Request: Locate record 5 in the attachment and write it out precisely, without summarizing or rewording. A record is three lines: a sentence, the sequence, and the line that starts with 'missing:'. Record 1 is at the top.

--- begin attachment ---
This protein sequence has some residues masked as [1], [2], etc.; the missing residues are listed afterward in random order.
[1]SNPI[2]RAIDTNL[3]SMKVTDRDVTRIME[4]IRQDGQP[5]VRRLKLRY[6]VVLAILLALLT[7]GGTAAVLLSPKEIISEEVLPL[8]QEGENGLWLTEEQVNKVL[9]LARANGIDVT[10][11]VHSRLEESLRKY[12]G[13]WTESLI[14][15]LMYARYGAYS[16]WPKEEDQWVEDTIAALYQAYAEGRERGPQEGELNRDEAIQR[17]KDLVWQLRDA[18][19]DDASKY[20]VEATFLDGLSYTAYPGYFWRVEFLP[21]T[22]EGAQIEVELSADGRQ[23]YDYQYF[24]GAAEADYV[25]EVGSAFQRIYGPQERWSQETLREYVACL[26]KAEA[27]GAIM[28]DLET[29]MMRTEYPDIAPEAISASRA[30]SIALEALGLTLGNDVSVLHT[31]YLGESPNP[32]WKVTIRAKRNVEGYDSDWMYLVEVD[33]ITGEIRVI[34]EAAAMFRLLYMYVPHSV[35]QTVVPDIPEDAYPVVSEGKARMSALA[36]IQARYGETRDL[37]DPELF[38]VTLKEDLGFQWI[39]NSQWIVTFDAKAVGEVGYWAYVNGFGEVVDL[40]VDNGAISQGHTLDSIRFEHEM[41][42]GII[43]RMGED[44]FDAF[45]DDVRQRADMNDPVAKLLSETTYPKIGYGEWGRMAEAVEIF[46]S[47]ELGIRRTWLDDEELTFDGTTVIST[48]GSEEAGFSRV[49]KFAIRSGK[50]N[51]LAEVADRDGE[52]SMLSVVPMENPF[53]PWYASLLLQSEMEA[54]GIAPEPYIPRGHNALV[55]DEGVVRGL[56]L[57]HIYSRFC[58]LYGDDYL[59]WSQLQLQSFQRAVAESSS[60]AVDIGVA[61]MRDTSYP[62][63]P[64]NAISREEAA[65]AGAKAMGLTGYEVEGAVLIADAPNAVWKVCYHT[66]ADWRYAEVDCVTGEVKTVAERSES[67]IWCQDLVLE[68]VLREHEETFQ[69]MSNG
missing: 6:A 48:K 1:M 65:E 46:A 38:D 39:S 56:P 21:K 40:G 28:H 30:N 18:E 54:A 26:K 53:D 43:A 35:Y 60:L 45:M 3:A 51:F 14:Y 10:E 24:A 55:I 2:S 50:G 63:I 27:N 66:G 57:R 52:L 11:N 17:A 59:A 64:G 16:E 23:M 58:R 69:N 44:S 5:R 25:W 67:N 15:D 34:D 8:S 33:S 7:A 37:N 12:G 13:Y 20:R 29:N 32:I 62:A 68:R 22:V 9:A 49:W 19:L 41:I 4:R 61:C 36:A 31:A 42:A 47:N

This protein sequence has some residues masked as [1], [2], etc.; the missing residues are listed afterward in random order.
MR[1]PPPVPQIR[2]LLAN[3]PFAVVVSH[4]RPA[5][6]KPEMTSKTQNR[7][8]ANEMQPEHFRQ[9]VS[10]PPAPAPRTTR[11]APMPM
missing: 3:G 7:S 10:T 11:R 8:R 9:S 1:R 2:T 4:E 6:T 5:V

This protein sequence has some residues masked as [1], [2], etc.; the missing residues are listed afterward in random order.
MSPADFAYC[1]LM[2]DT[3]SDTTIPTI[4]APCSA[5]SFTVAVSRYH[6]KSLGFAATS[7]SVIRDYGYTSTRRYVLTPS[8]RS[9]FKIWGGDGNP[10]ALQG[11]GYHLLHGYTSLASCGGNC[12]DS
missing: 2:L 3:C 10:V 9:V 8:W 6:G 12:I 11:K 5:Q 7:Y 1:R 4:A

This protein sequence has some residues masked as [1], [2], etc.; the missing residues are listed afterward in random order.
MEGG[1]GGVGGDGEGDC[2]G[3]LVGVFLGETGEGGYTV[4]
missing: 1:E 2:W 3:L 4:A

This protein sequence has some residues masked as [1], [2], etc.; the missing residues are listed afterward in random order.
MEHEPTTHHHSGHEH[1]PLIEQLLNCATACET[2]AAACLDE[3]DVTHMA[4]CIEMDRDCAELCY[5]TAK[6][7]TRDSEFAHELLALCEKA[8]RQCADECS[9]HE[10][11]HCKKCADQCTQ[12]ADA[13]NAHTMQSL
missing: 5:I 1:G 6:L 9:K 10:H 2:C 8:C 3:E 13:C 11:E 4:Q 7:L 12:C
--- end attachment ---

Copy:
This protein sequence has some residues masked as [1], [2], etc.; the missing residues are listed afterward in random order.
MEHEPTTHHHSGHEH[1]PLIEQLLNCATACET[2]AAACLDE[3]DVTHMA[4]CIEMDRDCAELCY[5]TAK[6][7]TRDSEFAHELLALCEKA[8]RQCADECS[9]HE[10][11]HCKKCADQCTQ[12]ADA[13]NAHTMQSL
missing: 5:I 1:G 6:L 9:K 10:H 2:C 8:C 3:E 13:C 11:E 4:Q 7:L 12:C